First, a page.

Citizen Scientist Wanted for National Moth Week

Explore Night Time Nature
During National Moth Week
July 18-26, 2015

Did you know that there are over 11,000 moth species in the United States alone?  More than just an evening version of butterflies, moths provide necessary biodiversity to ecosystems all over the world!

National Moth Week will take place this year from July 18-26, and provides an opportunity for families to learn about and help to document the many different moths found in their surroundings!  There are Moth Week events planned nationwide, but the most exciting part of the celebration is the opportunity to help contribute to scientific research on moth species and populations.

Moth Week supports numerous organizations in their research efforts, and families are encouraged to contribute accurate data of any type that they collect.  By searching for moths, families can learn about the many different species who live in the environment surrounding them, as well as the role that the moths play within the local ecosystem.  For more information on how to submit data and ways to search for and identify moths, visit nationalmothweek.org.

The Lepidopterists’ Society can provide K-12 students, teachers and parents resources on butterflies and moth awareness either in the classroom to enhance your educational curriculum, or for your own personal interest and enjoyment.  Check out their projects at www.lepsoc.org.

Butterfly House Sets Flight in the Berkshires

Project Native
Native Butterfly House
A New Community-Based Educational Resource

“People see a beautiful butterfly but they don’t connect it to their landscape,” Project Native Education Director Karen LeBlanc said. “With the butterfly house they will understand that caterpillars need certain plants to live and eat. If you don’t have the plants, you’re not going to get the butterfly.”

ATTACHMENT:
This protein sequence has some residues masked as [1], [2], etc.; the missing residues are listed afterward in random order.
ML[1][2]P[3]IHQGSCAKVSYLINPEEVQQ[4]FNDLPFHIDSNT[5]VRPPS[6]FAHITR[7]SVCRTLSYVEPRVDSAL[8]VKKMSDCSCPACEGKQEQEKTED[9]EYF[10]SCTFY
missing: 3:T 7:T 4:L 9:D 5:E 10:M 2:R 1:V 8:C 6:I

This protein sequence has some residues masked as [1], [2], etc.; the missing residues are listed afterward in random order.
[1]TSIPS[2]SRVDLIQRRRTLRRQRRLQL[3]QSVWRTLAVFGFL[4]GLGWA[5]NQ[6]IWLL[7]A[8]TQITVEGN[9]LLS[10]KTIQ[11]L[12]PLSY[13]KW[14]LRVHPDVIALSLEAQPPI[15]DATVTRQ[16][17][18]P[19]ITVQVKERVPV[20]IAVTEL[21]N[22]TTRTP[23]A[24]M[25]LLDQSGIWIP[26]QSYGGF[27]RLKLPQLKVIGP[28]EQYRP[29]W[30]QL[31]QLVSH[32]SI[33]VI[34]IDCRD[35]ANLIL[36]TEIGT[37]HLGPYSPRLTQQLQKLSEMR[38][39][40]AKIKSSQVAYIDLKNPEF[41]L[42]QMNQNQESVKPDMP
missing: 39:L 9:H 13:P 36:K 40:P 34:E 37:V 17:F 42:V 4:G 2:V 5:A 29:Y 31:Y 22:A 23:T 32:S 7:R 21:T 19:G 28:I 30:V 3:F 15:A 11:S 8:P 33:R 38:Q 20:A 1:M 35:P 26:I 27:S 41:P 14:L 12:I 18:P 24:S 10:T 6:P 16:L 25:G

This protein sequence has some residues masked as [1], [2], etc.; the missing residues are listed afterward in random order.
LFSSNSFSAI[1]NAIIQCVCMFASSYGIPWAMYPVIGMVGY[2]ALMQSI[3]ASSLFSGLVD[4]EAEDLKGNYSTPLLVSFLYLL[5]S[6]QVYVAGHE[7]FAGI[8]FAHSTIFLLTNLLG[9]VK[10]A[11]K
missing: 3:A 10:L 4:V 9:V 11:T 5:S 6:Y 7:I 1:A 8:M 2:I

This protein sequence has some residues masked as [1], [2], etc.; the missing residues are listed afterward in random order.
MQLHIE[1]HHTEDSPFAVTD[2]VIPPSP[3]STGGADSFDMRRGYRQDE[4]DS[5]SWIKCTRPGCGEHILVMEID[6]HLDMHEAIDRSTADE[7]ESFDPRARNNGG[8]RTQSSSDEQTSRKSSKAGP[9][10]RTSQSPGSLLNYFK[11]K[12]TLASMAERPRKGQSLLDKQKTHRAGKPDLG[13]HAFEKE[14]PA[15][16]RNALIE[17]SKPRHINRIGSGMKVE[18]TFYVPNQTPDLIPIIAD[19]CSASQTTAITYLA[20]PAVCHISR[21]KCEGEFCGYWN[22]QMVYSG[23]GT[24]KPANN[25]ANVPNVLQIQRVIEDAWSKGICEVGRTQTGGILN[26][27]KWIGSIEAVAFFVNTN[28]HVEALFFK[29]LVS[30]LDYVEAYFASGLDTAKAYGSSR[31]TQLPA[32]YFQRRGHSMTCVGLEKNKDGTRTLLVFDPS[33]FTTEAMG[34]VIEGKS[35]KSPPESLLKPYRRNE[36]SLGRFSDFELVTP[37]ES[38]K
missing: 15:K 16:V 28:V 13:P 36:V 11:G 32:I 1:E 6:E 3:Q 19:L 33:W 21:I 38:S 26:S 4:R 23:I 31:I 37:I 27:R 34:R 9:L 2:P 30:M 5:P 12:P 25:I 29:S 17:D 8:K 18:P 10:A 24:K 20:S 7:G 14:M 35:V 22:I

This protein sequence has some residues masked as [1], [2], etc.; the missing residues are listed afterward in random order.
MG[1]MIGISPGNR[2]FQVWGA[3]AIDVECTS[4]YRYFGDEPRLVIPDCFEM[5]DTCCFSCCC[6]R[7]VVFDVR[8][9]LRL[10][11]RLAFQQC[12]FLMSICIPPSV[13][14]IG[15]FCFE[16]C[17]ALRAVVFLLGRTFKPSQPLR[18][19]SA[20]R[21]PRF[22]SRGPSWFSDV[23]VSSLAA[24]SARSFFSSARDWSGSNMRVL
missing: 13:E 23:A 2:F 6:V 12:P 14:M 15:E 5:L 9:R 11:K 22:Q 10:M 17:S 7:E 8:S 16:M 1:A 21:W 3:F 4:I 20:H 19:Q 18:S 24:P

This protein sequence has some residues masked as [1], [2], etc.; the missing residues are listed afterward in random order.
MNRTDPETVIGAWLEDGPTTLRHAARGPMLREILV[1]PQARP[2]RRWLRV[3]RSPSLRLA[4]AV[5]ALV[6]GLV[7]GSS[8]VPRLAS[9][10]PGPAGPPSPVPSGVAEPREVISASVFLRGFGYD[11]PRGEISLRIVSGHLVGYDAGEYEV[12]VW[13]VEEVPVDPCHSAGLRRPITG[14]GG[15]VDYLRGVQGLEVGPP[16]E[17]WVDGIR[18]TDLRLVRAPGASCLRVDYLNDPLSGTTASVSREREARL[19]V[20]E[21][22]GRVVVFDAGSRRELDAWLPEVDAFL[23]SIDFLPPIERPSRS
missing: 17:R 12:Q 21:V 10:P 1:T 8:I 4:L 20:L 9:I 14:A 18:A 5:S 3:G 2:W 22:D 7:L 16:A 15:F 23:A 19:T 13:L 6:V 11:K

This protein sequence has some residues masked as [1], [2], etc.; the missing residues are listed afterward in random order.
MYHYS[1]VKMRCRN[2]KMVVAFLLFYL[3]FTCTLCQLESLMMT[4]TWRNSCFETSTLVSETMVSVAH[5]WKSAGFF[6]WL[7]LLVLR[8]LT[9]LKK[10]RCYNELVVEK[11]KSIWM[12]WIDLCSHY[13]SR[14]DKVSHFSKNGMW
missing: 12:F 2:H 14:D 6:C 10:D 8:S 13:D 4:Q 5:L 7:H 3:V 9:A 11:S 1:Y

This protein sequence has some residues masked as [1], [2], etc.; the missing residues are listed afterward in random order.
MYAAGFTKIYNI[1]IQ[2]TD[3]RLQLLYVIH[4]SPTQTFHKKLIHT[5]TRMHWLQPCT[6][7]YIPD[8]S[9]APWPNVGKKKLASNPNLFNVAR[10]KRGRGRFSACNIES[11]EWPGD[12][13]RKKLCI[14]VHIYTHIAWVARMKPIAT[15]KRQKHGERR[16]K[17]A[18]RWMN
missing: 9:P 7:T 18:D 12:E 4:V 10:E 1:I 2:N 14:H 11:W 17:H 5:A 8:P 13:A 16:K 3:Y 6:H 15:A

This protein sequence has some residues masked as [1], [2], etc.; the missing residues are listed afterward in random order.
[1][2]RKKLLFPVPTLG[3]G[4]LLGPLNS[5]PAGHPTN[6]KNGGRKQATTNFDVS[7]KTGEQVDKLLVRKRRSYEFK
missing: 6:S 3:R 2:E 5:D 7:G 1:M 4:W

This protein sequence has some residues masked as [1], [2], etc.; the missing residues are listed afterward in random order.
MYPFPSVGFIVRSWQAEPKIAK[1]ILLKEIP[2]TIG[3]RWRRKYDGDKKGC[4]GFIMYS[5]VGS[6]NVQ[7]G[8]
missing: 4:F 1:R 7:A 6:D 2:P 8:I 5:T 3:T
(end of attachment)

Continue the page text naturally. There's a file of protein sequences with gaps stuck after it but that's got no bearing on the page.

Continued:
Promoting the connection between native habitats and local wildlife, Project Native has opened a Native Butterfly House open to the public at its native plant nursery in Housatonic, just 4 miles north of Great Barrington, MA. Take a tour of this new educational facility on Friday, August 16th from 10am-12noon, or come to the kick-off party in the evening from 5-6:30pm.

The new 35-by-55-foot structure encloses a garden of native plants grown at Project Native, all of which support the life cycle of native butterflies. Staff and visiting children have been collecting native butterflies from the Project Native property to populate the butterfly house, which is open to the public daily from 10 to 4.

“This is a great addition to Project Native,” General Manager David Ellis said. “It is a terrific educational resource and a great attraction. It will serve as the keystone for our educational programs which show the importance of native habitats in sustaining our wildlife.” Groups of children have gone on butterfly safaris for several weekends in search of caterpillars and butterflies to populate the enclosed garden. There are two more butterfly safaris this summer, Wednesday, August 21st from 1-2:30pm and Saturday, August 24th from 9:30-10:30am. An advanced bug safari for kids ages 8 and oler happens on Sunday, Augutst 18th from 2:30-4:30pm.

Project Native’s mission is to promote, restore and sustain native habitats in the Berkshire Taconic region. The 13-year-old non-profit organization grows native plants from seeds collected in the region and makes them available to the public. The fields and forests of the 54-acre former dairy farm have been largely cleared of invasive plants to restore its landscape with native habitats that include trails, a native-plant seed bank, and educational activities. Native plants as defined by Project Native, are plants that existed in the region prior to the arrival of Europeans in the 17th century.

LeBlanc first conceived of the butterfly house after placing caterpillars in small butterfly huts on the property. Soon she discovered that visitors and staff were fascinated by watching the life cycle as a caterpillar becomes a chrysalis and then emerges as a butterfly, and proposed building a structure large enough to contain permanent plantings and facilitate learning…

Read the rest of this entry »

%d bloggers like this: